Cork, 4th Feb. 1823.
…As for us, we are on the verge of a civil war. Cork has always been distinguished for moderation, but Dublin is in a flame… You would be perfectly amazed at the rabid fury of both parties, – for, accustomed as I have always been to outrageous contests, I confess I am a trifle flabbergasted. N’Importe. If there be a civil war I can lose nothing but my head, which is of use to no one but the owner – and may pick up something in the scramble. Old habits of authority have made it a fixed persuasion in Ireland among the Protestants that one Protestant could beat five Papists, and of course I have no fear for the result. Really, without jest, we are woefully insulted… our clergy are reviled and personally abused; our very private parties spied; our toasts controlled by authority; our churches polluted; the priests domineering, swaggering, and libelling our faith, our conduct, and our principles; and, worst of all, if we dare to say a word in reply to the most atricious calumnities or downright insults, we are denounced as not conciliatory… In a word, the question is now narrowed to this – Is the Protestant religion to be tolerated in Ireland? And the end will be that England will have to conquer the country again, which consummation I hope most devoutly to witness…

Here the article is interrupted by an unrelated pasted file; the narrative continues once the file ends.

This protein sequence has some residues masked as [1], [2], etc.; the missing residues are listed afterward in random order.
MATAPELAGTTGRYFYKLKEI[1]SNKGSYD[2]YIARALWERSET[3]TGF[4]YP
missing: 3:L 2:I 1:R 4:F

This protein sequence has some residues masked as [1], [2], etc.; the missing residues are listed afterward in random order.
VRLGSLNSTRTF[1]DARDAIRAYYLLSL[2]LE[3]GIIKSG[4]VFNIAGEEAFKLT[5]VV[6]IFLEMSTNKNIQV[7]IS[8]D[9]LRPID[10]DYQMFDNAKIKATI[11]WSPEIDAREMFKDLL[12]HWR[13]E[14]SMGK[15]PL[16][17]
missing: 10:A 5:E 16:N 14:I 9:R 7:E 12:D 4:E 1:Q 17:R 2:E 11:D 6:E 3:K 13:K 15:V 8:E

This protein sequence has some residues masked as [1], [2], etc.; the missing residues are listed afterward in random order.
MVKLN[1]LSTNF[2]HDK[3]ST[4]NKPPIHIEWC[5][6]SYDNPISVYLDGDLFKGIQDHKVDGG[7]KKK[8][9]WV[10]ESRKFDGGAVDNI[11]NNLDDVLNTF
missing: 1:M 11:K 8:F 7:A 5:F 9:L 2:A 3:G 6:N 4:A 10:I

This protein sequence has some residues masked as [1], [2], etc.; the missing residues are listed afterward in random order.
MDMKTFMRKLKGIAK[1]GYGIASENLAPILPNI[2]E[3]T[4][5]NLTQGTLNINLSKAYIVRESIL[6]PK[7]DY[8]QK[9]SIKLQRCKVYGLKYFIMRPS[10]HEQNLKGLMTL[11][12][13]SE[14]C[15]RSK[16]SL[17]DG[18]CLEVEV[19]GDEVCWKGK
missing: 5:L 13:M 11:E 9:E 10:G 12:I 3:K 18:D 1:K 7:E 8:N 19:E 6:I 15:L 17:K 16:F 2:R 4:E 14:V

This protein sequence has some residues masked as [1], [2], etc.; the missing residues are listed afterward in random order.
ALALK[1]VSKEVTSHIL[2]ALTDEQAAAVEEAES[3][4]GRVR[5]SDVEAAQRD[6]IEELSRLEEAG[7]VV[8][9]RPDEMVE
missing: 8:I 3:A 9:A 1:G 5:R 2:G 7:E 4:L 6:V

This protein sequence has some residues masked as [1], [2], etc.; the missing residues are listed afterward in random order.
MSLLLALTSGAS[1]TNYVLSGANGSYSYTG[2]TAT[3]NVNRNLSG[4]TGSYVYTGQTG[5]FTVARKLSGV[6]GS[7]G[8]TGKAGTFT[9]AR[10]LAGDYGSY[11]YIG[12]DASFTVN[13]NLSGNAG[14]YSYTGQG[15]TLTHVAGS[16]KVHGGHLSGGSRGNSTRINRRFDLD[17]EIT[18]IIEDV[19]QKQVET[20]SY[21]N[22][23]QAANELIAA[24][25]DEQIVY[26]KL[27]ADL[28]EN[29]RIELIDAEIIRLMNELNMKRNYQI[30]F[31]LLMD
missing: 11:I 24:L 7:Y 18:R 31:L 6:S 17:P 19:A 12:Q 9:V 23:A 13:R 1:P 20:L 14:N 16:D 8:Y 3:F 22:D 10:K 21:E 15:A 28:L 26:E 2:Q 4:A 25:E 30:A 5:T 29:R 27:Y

“Letter from Dr. Maginn to William Blackwood” qtd. in Margaret Oliphant, Annals of a Publishing House: William Blackwood and His Sons Vol 1. Edinburgh: William Blackwood and Sons, 1897. 389